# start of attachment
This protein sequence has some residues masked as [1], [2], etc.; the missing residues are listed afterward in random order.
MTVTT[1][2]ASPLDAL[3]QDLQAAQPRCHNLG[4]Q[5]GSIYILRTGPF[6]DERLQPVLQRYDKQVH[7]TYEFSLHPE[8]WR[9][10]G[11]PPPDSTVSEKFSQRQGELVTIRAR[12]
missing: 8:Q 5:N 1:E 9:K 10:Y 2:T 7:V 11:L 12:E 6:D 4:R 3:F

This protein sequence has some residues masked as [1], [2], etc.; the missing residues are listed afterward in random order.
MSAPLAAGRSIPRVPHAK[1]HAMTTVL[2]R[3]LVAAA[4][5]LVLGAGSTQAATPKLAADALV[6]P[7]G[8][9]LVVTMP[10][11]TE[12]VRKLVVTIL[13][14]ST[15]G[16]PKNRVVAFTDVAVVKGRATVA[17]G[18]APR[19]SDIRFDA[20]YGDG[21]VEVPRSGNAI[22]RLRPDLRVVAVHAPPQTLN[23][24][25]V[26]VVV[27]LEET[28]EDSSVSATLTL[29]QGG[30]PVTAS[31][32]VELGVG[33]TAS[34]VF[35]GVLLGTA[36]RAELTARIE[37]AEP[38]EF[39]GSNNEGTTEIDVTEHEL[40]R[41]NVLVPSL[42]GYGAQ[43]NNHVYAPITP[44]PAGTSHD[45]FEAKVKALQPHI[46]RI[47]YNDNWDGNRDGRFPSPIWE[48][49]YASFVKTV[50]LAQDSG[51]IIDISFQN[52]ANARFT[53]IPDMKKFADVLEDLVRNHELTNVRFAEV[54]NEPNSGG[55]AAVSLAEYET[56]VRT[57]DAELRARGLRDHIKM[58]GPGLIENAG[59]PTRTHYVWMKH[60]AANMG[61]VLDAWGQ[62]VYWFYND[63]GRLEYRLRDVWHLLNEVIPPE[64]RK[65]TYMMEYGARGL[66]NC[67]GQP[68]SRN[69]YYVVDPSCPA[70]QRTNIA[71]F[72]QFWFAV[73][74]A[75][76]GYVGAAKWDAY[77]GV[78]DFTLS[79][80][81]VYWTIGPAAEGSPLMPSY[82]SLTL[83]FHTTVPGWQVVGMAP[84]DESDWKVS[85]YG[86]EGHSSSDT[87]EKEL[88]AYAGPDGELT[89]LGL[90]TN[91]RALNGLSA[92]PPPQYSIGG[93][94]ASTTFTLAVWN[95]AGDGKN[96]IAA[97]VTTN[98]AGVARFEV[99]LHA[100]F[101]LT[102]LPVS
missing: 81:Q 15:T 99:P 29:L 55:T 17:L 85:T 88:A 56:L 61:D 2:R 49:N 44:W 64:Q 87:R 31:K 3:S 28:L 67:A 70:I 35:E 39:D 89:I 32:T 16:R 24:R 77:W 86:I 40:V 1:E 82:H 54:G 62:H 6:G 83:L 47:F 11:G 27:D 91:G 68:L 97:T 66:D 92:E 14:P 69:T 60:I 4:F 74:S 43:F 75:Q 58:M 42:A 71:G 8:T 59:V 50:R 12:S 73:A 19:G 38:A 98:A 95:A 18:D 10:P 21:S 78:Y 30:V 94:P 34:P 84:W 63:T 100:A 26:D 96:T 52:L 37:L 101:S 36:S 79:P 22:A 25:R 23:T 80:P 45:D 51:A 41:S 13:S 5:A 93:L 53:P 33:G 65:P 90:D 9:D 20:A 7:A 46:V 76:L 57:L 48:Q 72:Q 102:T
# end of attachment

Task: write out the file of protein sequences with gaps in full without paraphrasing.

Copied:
This protein sequence has some residues masked as [1], [2], etc.; the missing residues are listed afterward in random order.
MTVTT[1][2]ASPLDAL[3]QDLQAAQPRCHNLG[4]Q[5]GSIYILRTGPF[6]DERLQPVLQRYDKQVH[7]TYEFSLHPE[8]WR[9][10]G[11]PPPDSTVSEKFSQRQGELVTIRAR[12]
missing: 8:Q 5:N 1:E 9:K 10:Y 2:T 7:V 11:L 12:E 6:D 4:R 3:F

This protein sequence has some residues masked as [1], [2], etc.; the missing residues are listed afterward in random order.
MSAPLAAGRSIPRVPHAK[1]HAMTTVL[2]R[3]LVAAA[4][5]LVLGAGSTQAATPKLAADALV[6]P[7]G[8][9]LVVTMP[10][11]TE[12]VRKLVVTIL[13][14]ST[15]G[16]PKNRVVAFTDVAVVKGRATVA[17]G[18]APR[19]SDIRFDA[20]YGDG[21]VEVPRSGNAI[22]RLRPDLRVVAVHAPPQTLN[23][24][25]V[26]VVV[27]LEET[28]EDSSVSATLTL[29]QGG[30]PVTAS[31][32]VELGVG[33]TAS[34]VF[35]GVLLGTA[36]RAELTARIE[37]AEP[38]EF[39]GSNNEGTTEIDVTEHEL[40]R[41]NVLVPSL[42]GYGAQ[43]NNHVYAPITP[44]PAGTSHD[45]FEAKVKALQPHI[46]RI[47]YNDNWDGNRDGRFPSPIWE[48][49]YASFVKTV[50]LAQDSG[51]IIDISFQN[52]ANARFT[53]IPDMKKFADVLEDLVRNHELTNVRFAEV[54]NEPNSGG[55]AAVSLAEYET[56]VRT[57]DAELRARGLRDHIKM[58]GPGLIENAG[59]PTRTHYVWMKH[60]AANMG[61]VLDAWGQ[62]VYWFYND[63]GRLEYRLRDVWHLLNEVIPPE[64]RK[65]TYMMEYGARGL[66]NC[67]GQP[68]SRN[69]YYVVDPSCPA[70]QRTNIA[71]F[72]QFWFAV[73][74]A[75][76]GYVGAAKWDAY[77]GV[78]DFTLS[79][80][81]VYWTIGPAAEGSPLMPSY[82]SLTL[83]FHTTVPGWQVVGMAP[84]DESDWKVS[85]YG[86]EGHSSSDT[87]EKEL[88]AYAGPDGELT[89]LGL[90]TN[91]RALNGLSA[92]PPPQYSIGG[93][94]ASTTFTLAVWN[95]AGDGKN[96]IAA[97]VTTN[98]AGVARFEV[99]LHA[100]F[101]LT[102]LPVS
missing: 81:Q 15:T 99:P 29:L 55:T 17:L 85:T 88:A 56:L 61:D 2:R 49:N 44:W 64:Q 87:R 31:K 3:S 28:L 67:A 70:I 35:E 39:D 89:I 32:T 16:R 24:R 77:W 86:I 40:V 1:E 82:H 54:G 62:H 6:G 83:L 47:F 11:G 27:D 91:G 68:L 97:T 66:D 92:E 14:P 69:T 60:I 4:F 74:S 43:F 75:Q 58:M 42:A 71:G 8:T 59:V 50:R 12:S 73:A 19:G 38:A 98:A 95:A 18:D 10:P 21:S 78:Y 30:V 94:P 34:P 84:W 63:T 100:A 26:D 96:T 52:L 37:L 101:S 36:S 79:P 22:A 25:R 23:T 80:P 45:D 51:A 41:S 13:S 5:A 93:L 53:P 33:G 65:P 90:D 9:D 20:A 7:A 46:V 76:L 57:L 48:Q 72:Q 102:T